We kids of the late-1930s grew up as ‘free rangers.’ We lived and played in neighborhoods that were virtually threat-free, except for those we perpetrated upon ourselves, or in my case perped upon me by a sinister looking lady dressed in black who regularly walked by our house, and who, if she could get her hands on me, would pinch my nose.
She would become known as the dreaded: “Pincher Woman Nose.” I know today of course that her’s was a loving gesture, not a vicious, unwarranted attack on my cute vertebrate olfactory organ. Other than that, our neighborhood was a “safe zone” into which we were all “shooed” each summer morning by loving mothers with the admonition: “Be back by lunch!”
All this came immediately to mind recently as I read about the ‘free-range parenting’ issue going on in Utah where the State legislature has just passed a new law allowing “a child, whose basic needs are met and who is of sufficient age and maturity to avoid harm or unreasonable risk of harm, to engage in independent activities.”
I did a little further research and found that “free-range parenting” was the brain-child of a New York City mother who, in 2008, allowed her 9-year old son, at his insistence, to find his way home alone from a Manhattan shopping trip, via the subway and bus system (which he did without incident), and then wrote about it in her column in a NYC newspaper. Her story went viral across the country.
Pow! She was either the world’s worst mother, said some; or ‘good for you’ for teaching your son independence, said others. Later she wrote a book in which she used the term “free-range” describing her approach to parenting. The opposite being “helicopter parenting” in which the parent (s) ‘hover’ over their children and their activities.
I would have never known (didn’t know til this week) that I was a ‘free-range’ kid, but I’m glad I was, and that my Mother was not a ‘whirlybird’ pilot. We were free to roam, to scrape knees, cut fingers, occasionally break bones and always came home tired and dirty. We organized our own neighborhood games and activities, even our softball team; bought our own team shirts, and administered the rules.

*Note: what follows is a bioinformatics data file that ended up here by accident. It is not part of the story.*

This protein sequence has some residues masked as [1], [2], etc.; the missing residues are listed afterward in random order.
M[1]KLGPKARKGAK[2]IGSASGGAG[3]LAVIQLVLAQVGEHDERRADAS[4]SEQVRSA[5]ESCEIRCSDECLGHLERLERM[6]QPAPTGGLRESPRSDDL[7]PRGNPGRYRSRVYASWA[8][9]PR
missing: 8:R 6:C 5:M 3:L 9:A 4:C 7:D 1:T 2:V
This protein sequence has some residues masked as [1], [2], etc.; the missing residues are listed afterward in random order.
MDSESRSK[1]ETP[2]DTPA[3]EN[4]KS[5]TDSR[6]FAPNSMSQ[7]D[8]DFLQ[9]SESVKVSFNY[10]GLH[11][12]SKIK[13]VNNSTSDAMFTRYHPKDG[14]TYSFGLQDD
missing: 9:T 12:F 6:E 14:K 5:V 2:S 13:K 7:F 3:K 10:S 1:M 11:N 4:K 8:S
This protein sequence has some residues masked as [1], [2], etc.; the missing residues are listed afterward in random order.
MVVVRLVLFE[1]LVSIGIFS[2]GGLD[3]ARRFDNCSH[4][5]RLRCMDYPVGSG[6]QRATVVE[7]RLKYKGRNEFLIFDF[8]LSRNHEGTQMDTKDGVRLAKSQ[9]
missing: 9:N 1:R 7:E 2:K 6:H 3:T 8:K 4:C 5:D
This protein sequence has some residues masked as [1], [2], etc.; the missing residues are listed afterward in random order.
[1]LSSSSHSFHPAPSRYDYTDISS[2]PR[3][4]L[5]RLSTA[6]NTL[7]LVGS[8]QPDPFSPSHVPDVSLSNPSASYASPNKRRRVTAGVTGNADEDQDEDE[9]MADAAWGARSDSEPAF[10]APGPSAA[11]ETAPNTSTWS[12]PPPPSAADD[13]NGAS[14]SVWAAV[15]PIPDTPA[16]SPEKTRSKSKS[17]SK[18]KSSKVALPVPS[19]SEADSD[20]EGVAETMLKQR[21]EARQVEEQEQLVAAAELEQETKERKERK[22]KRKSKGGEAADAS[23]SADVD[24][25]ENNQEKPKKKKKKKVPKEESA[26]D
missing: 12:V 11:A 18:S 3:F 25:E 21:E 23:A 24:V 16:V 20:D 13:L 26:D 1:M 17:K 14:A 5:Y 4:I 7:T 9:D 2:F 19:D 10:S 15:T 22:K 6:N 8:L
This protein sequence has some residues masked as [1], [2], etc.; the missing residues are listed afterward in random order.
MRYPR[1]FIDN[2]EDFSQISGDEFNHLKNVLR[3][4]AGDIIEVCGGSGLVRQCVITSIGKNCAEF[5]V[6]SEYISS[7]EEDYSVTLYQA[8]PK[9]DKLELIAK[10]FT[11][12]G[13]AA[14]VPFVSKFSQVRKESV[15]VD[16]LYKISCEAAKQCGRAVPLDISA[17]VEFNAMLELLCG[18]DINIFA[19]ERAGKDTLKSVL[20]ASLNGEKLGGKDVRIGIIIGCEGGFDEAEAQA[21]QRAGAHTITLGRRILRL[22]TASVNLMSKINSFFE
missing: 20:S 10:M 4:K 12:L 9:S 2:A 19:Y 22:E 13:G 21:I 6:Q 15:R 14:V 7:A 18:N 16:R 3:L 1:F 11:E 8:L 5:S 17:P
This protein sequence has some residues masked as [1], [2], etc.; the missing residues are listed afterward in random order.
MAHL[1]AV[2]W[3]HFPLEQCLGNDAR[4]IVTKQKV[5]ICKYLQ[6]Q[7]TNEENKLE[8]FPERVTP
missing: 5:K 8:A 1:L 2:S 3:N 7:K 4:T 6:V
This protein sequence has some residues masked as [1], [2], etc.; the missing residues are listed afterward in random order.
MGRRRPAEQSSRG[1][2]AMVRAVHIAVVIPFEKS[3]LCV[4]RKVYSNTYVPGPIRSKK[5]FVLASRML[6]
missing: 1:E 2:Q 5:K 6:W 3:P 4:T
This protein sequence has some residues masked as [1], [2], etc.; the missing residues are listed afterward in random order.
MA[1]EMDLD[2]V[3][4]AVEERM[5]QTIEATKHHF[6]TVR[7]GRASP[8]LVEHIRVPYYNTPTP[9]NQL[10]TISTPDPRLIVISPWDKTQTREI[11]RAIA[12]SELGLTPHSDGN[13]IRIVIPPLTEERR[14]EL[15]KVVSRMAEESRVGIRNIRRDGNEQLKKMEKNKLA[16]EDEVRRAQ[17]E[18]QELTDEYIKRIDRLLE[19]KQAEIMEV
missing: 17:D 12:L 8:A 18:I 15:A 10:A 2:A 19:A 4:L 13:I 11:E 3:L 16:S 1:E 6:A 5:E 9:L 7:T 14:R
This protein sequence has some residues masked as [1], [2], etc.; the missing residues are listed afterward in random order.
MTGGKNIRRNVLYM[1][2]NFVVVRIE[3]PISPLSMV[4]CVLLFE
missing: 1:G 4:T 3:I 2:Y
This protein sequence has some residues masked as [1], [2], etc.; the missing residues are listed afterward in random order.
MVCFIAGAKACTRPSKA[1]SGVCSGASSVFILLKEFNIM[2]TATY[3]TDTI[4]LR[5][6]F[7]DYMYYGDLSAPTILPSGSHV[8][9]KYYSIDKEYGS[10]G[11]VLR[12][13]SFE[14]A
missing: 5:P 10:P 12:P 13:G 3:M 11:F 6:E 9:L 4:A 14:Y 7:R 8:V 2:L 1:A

No parents, no little league, no fancy uniforms. We figured it out ourselves, some times fought it out. And yes, we even had B-B gun wars in the woods down in the hollow occasionally. If you didn’t own a Red Ryder or Daisy B-B gun, what good were you? Coulda shot an eye out, of course, but never did. And all of us had less lethal six-shooters or G-Man pistols. Those were the days when kids could play good guys-bad guys, cowboys and Indians, and things weren’t done or not done because they were politically correct, day or night.
After dinner, we were out until after dark, playing games involving both boys and girls. Kick the Can and Capture the Flag were favorites, as was the simple game of ‘May I?’ Which much later took one giant step forward from being a child’s game to the pop music charts. Don’t remember all the rules at this late stage of my life, but it required asking permission to cross from one side of the street to the other. Otherwise, we didn’t very often ask “May I ?” We just did it. In fact, as I came to learn, it is often better to ask forgiveness than permission.
Never will forget the night, during a round of hide-and-go seek, that I ran ‘free ranging’ pell mell through the darkness across the neighbor’s backyard, leaped off an embankment onto an adjacent dirt tennis court, but forgetting that at one corner some old rusty chicken-wire was still strung between poles to keep tennis balls from going off the court.
Smashing into the chicken-wire face-on, knocked silly, and recovering on my backside on the lawn, I decided to call it a day. When I got home, Mother took one look at me and said: “What on earth have you been doing? Go look in the mirror then wash your face and get ready for bed.” Ah, in the looking glass, the faint rusty imprint of the chicken-wire was still lightly etched on my face.
Free range experiences like that I now know were what helped me navigate the ups and downs of business life, and make me eternally grateful not to have been helicoptered by overly protective parents. When I was about to leave the NYC area after a decade in the advertising game, to return to the good old Buckeye State and a new job, a friend and quite successful young Manhattan lawyer invited me out for a goodbye lunch; then said he’d asked me for a very personal reason: “How can you just up and move away like this? I mean just change your life, go to a new job, and start over again?”
And then confessed: “I could never do that.” The very prospect he told me, frightened him to death. I didn’t know then but I may have helped create someone’s future advertising slogan when I rather lamely replied: “I don’t know. You “just do it.” That’s what free rangers do.
Mel Grossman is a county resident and guest columnist.